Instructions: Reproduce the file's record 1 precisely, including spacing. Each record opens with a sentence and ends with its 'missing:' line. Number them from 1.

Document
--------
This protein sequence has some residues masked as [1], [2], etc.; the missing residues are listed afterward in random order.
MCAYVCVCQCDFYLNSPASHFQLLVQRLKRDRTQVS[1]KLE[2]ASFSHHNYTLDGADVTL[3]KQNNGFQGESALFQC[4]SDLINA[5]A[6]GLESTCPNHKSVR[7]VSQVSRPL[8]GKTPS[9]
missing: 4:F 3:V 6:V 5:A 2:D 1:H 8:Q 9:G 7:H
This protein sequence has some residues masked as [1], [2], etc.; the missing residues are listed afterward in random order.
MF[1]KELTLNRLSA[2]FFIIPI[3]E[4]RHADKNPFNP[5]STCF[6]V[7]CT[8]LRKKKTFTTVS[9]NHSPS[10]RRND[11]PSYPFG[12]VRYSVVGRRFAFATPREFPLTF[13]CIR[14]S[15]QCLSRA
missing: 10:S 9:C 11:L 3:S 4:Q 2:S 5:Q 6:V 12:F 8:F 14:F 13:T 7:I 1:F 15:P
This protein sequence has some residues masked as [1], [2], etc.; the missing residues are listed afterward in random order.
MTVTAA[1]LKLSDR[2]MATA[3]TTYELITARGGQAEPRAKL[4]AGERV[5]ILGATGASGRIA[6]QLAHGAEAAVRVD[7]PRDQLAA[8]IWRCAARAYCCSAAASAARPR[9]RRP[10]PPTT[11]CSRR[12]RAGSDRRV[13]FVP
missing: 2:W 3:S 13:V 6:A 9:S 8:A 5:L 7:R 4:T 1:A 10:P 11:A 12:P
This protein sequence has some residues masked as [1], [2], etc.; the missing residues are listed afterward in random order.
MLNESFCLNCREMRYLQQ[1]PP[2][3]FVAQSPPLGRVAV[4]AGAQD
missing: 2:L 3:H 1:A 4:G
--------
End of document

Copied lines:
This protein sequence has some residues masked as [1], [2], etc.; the missing residues are listed afterward in random order.
MCAYVCVCQCDFYLNSPASHFQLLVQRLKRDRTQVS[1]KLE[2]ASFSHHNYTLDGADVTL[3]KQNNGFQGESALFQC[4]SDLINA[5]A[6]GLESTCPNHKSVR[7]VSQVSRPL[8]GKTPS[9]
missing: 4:F 3:V 6:V 5:A 2:D 1:H 8:Q 9:G 7:H